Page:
# Electromagnetic wave vs time?

1. Aug 25, 2014

### jlyu002@ucr.e

Hi PhysicsForums,

I was wondering if this youtube was a correct representation of a photon traveling through space with time.

What I am trying to grasp is that, is the photon creating a trail of static Efields and Bfields as it moves through space as shown in the youtube, or does the photon only have one Efield and Bfield around the photon, in which the Electrif Field and Bfield alternate in their plane, Perpendicular to the propagation of the photon.

Thank you Physicsforums!

Last edited by a moderator: Sep 25, 2014
2. Aug 26, 2014

### Delta²

The photon does not create the EM field because it has zero electric charge.

Photons are created as the energy state of the EM field changes from a ground state with minimal energy to elevated states which have higher energy.

3. Aug 26, 2014

### vanhees71

What's shown in the Youtube movie is a classical electromagnetic plane wave (which doesn't exist in nature but is a very useful mathematical tool since you can describe real electromagnetic waves by superpositions of such plane waves in terms of Fourier series and Fourier integrals).

A photon is a much more abstract concept than these classical waves. It doesn't even make sense to ask about the location of a photon, because it is not possible to define what position means for a massless particle with a spin $\geq 1$. You can only ask with which probability you will detect photon in a detector. The location of this detection is well defined, because the detector is a macroscopic object with mass, where a position observable is well defined.

From the point of view of quantum electrodynamics classical fields are coherent states, which are a superposition of all photon-number (Fock) states. Here the phase of the wave is quite well-defined while the photon number follows a Poisson distribution.

4. Aug 26, 2014

### jlyu002@ucr.e

OO hmm, all these ideas have brought new ideas into my head. I was wondering then, what it meant by Efield and Bfield oscilating. Does that mean as we measure the photon in time, the Efield and Bfield that is associated with the photon would oscillate in their planes? Meaning we measured more Efield in one direction say-y at time t1, and at time t2 we would have an Efield in another direction say-x, but 0 Efield in the y-direction at time 2.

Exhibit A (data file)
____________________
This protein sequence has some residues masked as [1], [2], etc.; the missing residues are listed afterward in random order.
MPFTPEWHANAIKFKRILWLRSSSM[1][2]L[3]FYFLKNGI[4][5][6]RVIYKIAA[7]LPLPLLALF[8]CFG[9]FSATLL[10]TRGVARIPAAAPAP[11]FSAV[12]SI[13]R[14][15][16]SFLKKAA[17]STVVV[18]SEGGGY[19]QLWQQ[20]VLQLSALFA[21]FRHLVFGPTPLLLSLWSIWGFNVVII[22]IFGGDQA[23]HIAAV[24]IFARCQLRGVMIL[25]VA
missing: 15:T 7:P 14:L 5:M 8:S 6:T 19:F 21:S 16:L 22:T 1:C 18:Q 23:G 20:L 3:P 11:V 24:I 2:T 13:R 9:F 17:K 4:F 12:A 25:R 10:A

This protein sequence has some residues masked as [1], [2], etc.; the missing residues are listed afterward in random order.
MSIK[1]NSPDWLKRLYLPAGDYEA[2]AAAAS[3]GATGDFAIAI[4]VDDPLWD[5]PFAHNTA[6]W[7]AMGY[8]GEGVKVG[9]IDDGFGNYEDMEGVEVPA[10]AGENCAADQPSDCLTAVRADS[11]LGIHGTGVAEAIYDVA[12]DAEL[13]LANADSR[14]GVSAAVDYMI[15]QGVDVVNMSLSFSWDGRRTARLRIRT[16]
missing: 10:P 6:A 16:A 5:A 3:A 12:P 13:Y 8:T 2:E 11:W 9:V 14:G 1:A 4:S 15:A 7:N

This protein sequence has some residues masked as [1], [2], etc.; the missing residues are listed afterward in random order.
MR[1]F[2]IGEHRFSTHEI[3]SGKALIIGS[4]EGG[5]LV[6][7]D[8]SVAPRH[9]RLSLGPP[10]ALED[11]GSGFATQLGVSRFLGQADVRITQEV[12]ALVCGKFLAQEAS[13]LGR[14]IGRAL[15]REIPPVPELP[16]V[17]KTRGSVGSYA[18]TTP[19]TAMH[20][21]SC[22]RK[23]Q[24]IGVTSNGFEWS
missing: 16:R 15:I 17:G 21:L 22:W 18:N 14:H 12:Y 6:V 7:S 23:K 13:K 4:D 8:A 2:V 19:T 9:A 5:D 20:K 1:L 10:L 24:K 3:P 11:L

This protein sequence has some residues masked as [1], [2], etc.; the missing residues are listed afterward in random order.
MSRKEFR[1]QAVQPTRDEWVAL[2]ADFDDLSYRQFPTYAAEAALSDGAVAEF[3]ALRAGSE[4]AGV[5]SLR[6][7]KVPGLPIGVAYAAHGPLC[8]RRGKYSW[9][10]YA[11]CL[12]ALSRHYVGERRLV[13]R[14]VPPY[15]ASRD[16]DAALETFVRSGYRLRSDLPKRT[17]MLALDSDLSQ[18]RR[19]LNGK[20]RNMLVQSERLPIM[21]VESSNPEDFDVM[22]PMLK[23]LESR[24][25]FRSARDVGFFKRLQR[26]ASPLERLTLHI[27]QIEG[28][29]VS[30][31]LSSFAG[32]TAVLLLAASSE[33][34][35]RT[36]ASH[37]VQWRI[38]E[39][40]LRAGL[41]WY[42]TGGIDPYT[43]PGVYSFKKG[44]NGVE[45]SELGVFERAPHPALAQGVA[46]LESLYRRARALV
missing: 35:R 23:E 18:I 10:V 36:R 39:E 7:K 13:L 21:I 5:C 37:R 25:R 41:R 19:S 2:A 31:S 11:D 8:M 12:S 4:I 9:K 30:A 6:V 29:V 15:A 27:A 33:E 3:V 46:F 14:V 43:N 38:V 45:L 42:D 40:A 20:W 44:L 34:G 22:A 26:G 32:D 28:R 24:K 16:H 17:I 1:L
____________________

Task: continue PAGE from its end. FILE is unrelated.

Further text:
Is this a correct view? It so hard visualizing this. But I think this is wrong bc my description is depicting a Efield and Bfield around a photon that is oscillating.

5. Aug 27, 2014

### Drakkith

Staff Emeritus
What is oscillating is the electric and magnetic field vectors. A field vector represents the direction and magnitude of the force exerted on a charged particle by the field. As an EM wave passes over a charged particle, the particle oscillates back and forth as the field vectors vary in magnitude and direction.

A photon is simply the quantized interaction of the EM wave. This means that when the wave interacts with particles, it does so in finite sized "chunks" of energy which we call photons. The photon is not creating the EM wave, it is inherently part of the EM wave.

6. Aug 27, 2014

### vanhees71

Forget photons! At your level of understanding you have to study classical electrodynamics first. An electromagnetic wave is a space-time dependent electromagnetic field, which you get as solutions of Maxwell's equations.

You cannot follow a photon in time in principle! A photon is created somewhere, then may interact with something (e.g., an atomic nucleus) and then you detect it long after this interaction. You cannot even well define what an interacting photon might be let alone how it behaves in time. Only asymptotically free single-particle Fock states have a proper particle interpretation!

7. Aug 27, 2014

### jlyu002@ucr.e

Ohh, I get it better now. The concept of light is quite intense. Such a weird phenomena in nature. I guess I am a weird phenomena in nature too!